he cost of owning a car in Asia varies significantly from country to country. Several factors contribute to these costs, including taxes, import duties, registration fees, insurance, and local economic conditions. While specific rankings can change due to economic and policy shifts, here are five countries in Asia known for their high costs of car ownership:
Singapore is renowned for having one of the highest costs of car ownership in the world. As previously mentioned, the government tightly controls vehicle population through the Certificate of Entitlement (COE) system. This bidding system, coupled with high taxes, makes the cost of owning a car exorbitant. The COE alone can often cost more than the car itself, making Singapore the most expensive country in Asia to own a car.
Indonesia imposes significant import tariffs on cars, making them considerably more expensive than in many other countries. Additionally, high fuel prices and the relatively low average income further contribute to the overall cost of car ownership in Indonesia.
Vietnam levies high taxes on car imports, making the purchase price of vehicles substantially higher. Import taxes, special consumption taxes, and value-added taxes significantly increase the cost of owning a car in this country. Vietnam also has strict regulations on the type of vehicles that can be imported, further limiting options and increasing costs.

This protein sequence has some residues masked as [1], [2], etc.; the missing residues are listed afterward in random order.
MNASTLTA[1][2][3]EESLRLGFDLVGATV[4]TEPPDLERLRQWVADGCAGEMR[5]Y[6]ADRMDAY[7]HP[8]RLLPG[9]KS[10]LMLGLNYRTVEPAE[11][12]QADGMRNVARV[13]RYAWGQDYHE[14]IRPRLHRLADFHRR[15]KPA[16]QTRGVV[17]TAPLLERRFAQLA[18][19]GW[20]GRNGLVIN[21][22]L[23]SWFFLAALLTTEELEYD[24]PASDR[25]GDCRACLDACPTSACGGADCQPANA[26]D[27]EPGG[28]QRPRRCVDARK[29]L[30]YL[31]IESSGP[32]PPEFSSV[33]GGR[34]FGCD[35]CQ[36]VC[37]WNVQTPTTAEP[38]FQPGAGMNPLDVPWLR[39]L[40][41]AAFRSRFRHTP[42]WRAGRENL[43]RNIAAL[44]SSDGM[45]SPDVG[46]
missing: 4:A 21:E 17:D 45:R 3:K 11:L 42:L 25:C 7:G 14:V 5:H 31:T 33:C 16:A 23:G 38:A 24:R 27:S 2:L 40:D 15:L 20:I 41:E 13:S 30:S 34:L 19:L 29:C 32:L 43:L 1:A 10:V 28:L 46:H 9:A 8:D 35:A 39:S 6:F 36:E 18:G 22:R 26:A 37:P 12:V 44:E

While Thailand is a major hub for automobile manufacturing, the cost of purchasing a car locally can be surprisingly high due to import taxes and excise duties. Additionally, the cost of maintenance and insurance adds to the overall expenses of car ownership in Thailand.
Malaysia imposes high import duties and excise taxes on foreign cars. The government also maintains a National Automotive Policy that favors locally produced vehicles. While this policy supports the domestic automotive industry, it increases the cost of owning imported cars substantially.